There always has been and there ever will be a tremendous fascination in watching a human being self-destruct. Call it morbid curiosity, moral pathos or shock of recognition, but the vision of a man hitting the skids through his own fatal flaws — Cain, Achilles, Tiger Woods, Richard Nixon — exerts a gravitational pull on our collective attention. It is the essence of tragedy: Glad that’s not me, that could be me and, on the deepest level, that is me.
Watching the downward trajectory of someone blind to their own imminent smash-up, whether in life or in art, is also wildly anxiety provoking, and it’s here that the Safdie brothers, co-directors Benny and Josh, have planted a cinematic flag. Their 2017 film Good Time, about the aftermath of a botched bank robbery, is a masterpiece of adrenalized claustrophobia — a hyper-real panic attack that can’t draw a breath without further fucking itself.
The latest Safdie offering, Uncut Gems, is both more and less of the same. It lacks their previous film’s hallucinogenic, rapid-fire aesthetic of millennial paranoia, swapping it out for a more sustained and deliberate (but no less anxious) gaze into its antihero’s unraveling. In this regard, it’s no wonder that one of the executive producers on this one is Martin Scorsese, to whom the Safdie’s owe a massive debt with a seriously jacked-up vig.
To wit, the smarmily charming, chronically self-sabotaging Howard Ratner (Adam Sandler) in Uncut Gems is an updated, older and paunchier version of Robert De Niro’s Johnny Boy in Scorsese’s Mean Streets, and if you know that 1973 film, you know to a large extent where Uncut Gems is going, and how it feels to get there. This isn’t a bad thing, necessarily, though the familiar territory does rob the film of that edgy sense of discovery that was Good Time’s greatest strengths.
At the center of the story is the titular uncut gem, a rare black opal unearthed in an African mine by Ethiopian Jews. Ratner, a shady jeweler in New York’s Diamond District, gets his hands on a load of these gems embedded in a chunk of rock, with the plan of auctioning them off to pay off a loan before the sharks get him.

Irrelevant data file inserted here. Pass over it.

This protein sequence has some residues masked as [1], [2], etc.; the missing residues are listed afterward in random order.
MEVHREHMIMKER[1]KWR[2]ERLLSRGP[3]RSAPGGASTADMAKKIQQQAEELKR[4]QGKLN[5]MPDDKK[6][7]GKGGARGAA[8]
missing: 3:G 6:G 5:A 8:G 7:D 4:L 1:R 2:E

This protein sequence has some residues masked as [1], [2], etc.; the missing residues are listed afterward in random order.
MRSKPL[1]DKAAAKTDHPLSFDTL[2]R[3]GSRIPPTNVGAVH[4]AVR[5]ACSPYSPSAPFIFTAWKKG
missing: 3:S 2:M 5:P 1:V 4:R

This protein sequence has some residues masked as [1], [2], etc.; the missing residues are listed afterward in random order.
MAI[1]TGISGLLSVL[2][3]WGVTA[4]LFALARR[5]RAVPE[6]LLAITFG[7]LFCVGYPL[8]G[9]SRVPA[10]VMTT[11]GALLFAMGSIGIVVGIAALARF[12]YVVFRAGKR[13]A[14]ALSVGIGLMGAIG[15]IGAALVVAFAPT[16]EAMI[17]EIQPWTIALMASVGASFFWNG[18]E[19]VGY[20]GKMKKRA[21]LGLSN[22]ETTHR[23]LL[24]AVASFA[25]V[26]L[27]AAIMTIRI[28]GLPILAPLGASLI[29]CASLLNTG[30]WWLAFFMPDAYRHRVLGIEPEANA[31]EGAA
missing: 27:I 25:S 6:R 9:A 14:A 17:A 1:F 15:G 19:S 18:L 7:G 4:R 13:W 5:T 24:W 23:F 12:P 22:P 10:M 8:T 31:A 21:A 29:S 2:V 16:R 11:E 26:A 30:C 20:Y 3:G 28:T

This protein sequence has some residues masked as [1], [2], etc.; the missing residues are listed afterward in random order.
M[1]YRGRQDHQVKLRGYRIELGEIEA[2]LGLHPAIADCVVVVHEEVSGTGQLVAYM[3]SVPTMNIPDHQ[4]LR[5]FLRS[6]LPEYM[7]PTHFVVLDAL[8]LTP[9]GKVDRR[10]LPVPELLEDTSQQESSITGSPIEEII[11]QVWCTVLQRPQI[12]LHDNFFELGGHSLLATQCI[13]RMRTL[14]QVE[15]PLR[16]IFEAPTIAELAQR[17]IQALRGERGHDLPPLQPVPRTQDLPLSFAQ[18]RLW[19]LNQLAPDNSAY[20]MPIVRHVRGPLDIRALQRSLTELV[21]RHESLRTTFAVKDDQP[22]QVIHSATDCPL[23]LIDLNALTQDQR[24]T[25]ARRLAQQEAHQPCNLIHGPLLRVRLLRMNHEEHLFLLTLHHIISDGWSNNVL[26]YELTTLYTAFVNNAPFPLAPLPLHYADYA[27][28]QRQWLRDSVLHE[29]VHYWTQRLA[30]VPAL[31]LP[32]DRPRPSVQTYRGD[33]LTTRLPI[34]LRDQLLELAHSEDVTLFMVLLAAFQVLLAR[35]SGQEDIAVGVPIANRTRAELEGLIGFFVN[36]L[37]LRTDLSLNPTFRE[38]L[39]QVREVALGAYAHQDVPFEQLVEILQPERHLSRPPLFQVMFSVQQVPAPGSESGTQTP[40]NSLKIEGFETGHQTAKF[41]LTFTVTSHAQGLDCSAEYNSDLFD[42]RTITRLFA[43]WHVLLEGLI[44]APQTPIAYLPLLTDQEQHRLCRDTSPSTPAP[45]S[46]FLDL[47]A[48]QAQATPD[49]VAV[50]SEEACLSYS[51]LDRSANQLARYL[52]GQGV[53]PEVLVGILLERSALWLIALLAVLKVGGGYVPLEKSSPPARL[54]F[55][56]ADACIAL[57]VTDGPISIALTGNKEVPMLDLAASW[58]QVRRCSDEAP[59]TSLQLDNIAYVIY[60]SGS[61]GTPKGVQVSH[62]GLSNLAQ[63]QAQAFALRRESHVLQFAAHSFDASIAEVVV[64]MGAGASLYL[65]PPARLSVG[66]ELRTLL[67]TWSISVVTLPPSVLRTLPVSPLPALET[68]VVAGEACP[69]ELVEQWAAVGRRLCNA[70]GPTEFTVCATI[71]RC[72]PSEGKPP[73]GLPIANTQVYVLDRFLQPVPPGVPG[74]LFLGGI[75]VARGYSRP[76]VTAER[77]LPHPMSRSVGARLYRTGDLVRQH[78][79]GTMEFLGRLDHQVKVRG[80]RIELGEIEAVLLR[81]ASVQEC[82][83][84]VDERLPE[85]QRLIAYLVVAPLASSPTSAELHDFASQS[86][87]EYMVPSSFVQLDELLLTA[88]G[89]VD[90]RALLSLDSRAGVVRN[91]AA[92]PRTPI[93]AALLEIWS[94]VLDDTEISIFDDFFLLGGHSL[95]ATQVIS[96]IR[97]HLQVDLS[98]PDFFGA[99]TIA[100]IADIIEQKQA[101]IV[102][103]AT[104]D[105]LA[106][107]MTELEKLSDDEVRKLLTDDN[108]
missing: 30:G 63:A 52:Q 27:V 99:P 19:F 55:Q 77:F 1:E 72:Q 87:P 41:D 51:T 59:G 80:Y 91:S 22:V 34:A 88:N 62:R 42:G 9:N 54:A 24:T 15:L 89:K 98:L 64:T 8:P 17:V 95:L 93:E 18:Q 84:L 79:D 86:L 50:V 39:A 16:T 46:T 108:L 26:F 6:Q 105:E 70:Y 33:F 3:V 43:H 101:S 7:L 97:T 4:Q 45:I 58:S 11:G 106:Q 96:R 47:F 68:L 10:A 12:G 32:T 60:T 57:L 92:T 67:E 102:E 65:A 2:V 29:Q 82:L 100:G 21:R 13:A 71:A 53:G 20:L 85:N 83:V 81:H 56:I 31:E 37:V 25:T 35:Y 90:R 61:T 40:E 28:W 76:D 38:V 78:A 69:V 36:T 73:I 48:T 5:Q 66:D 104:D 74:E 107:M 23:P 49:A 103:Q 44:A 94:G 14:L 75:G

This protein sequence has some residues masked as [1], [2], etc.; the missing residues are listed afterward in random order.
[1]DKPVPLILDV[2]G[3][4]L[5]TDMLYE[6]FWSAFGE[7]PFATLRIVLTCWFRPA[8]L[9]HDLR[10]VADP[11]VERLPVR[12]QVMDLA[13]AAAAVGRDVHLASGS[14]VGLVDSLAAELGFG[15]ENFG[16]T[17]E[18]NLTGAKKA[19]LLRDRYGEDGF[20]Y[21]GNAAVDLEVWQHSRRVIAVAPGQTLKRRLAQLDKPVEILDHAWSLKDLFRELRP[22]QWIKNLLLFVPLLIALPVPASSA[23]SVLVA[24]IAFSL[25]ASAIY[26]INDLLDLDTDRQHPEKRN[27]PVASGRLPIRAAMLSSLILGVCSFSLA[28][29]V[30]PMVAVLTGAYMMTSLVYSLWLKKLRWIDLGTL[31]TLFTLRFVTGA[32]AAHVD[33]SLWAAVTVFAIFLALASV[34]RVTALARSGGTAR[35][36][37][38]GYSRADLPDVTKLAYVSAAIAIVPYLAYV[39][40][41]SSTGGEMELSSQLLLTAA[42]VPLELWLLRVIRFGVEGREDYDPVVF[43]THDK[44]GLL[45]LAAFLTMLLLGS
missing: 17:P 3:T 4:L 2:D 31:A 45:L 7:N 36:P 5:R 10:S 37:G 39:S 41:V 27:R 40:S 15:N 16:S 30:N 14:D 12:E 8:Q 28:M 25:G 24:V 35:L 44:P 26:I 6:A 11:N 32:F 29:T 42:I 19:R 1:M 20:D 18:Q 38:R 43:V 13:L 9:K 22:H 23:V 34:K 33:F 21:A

When former NBA superstar Kevin Garnett (yes, the real Garnett) enters his store, Ratner convinces him of its almost supernatural significance, setting off a weird chain of events in which Ratner — constantly robbing Peter to pay Paul, and placing outrageous sports bets — hopes to strike it rich.
Subplots proliferate, each one an etch on Ratner’s character: There’s Demany (LaKeith Stanfield), a con man who becomes Ratner’s go-between with Garnett; his falling-apart marriage to Dinah (Idina Menzel); his affair with his imperturbably loyal girlfriend and employee Julia (Julia Fox); and his pursuit by Arno (Eric Bogosian), a low-level gangster who also happens to be Ratner’s brother-in-law. Judd Hirsch is great at Gooey, Ratner’s long-suffering father-in-law.
A Jewish man-child adrift in the dregs of the American Dream, Sandler’s Ratner is — like, often, Sandler himself — a figure whose attractive qualities are nearly indistinguishable from the repulsion he inspires. I’ve never found the man all that funny, but I am compelled by the sliver of nihilism that seems to lurk in his character, and that darkness here suits him well. Despite his petty villainy and emotional cowardice, you can almost root for the guy to hit it big, all the while understanding that the idea of hitting it big is the root of his problem, and ours.
Uncut Gems spools out like an Old Testament parable updated for our late-capitalist collapse, a timely tale of greed, envy and idolatry which — like that chunk of mined rock — hides an eternally glimmering truth inside its jagged exterior. (Broadway Metro)